Référence bibliographique 
Della Porta, Sandra et Howe, Nina. 2012. «Assessing Mothers’ and Children’s Perceptions of Power Through Personal, Conventional, and Prudential Conflict Situations ». Merrill-Palmer Quarterly: Journal of Developmental Psychology, vol. 58, no 4, p. 507-529.
«[O]ur objective was to identify how parents and children report the use of power to manage different conflict situations». (p. 508) «Mothers’ and school-aged children’s perceptions of types of power executed (coercive, reward, legitimate, information, negotiation, and sneaky) in three domains of conflict (personal, conventional, and prudential) were investigated.» (p. 507)
«The first set of hypotheses concerned level of power across domains of conflict [...]; it was anticipated that, in the personal domain, children and mothers would report children as having more power than their mothers; and, in the conventional and prudential domains, mothers and children would report mothers as having more power than their children. The second set of hypotheses addressed the types of power across issues of conflict. It was expected that mothers would report themselves and be reported by their children as using more coercive, reward, information, and expert power than did children across conventional and prudential domains, while children would report themselves and be reported by mothers as using these types of power in the personal domain.» (p. 512)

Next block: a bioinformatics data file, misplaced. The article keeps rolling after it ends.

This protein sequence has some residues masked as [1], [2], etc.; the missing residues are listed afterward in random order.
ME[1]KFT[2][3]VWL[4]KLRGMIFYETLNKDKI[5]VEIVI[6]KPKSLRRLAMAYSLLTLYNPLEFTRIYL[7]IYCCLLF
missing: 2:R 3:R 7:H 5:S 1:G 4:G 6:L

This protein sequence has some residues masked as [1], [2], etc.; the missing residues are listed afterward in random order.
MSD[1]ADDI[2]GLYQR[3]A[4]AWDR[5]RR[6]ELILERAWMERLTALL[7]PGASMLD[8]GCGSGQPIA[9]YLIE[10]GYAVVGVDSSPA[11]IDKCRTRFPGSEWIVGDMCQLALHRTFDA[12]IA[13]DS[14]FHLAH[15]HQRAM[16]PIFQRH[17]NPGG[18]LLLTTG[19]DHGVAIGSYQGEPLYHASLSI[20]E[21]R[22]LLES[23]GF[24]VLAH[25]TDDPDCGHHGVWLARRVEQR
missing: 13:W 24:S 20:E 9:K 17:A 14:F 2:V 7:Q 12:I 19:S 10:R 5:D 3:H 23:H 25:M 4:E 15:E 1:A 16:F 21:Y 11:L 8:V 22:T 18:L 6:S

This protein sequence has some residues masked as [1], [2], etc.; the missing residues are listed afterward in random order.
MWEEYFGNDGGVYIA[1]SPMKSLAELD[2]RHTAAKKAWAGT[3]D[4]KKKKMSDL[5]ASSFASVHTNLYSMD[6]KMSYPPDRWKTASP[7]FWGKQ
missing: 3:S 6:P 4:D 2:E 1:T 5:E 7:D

«Participants included 41 children ranging from 7 to 12 years (M=10.12, SD=1.42) and their mothers. Perceptions of power were assessed through an interview consisting of 12 conflict-provoking scenarios.» (p. 507)
Type de traitement des données :
«Results indicated that mothers were reported as using more coercive power in the conventional domain and more information power across all domains than did children. Children were viewed as exercising more reward power in the personal and prudential domains,
more legitimate power in the personal domain, and more sneaky power in conventional and prudential domains than did mothers. This study contributes to our understanding of child-rearing beliefs, behaviors, and attributes of power in mother-child relationships during middle childhood.» (p. 507) «Yet, findings about conflicts in the conventional and prudential domains indicate that parents may perceive exercising their power as an essential step in socializing their children to become responsible, healthy individuals. Overall, it is important for parents to take into account their child’s perceptions of power in conflict situations to gain a better understanding of their thoughts and behaviors, which ultimately may be associated with positive conflict-resolution skills and a more positive relationship (Davidov & Grusec, 2006).
[...] It appears that, overall, neither mothers nor children are perceived to have more power over the other, although this differs somewhat for certain types of power.» (p. 224-225)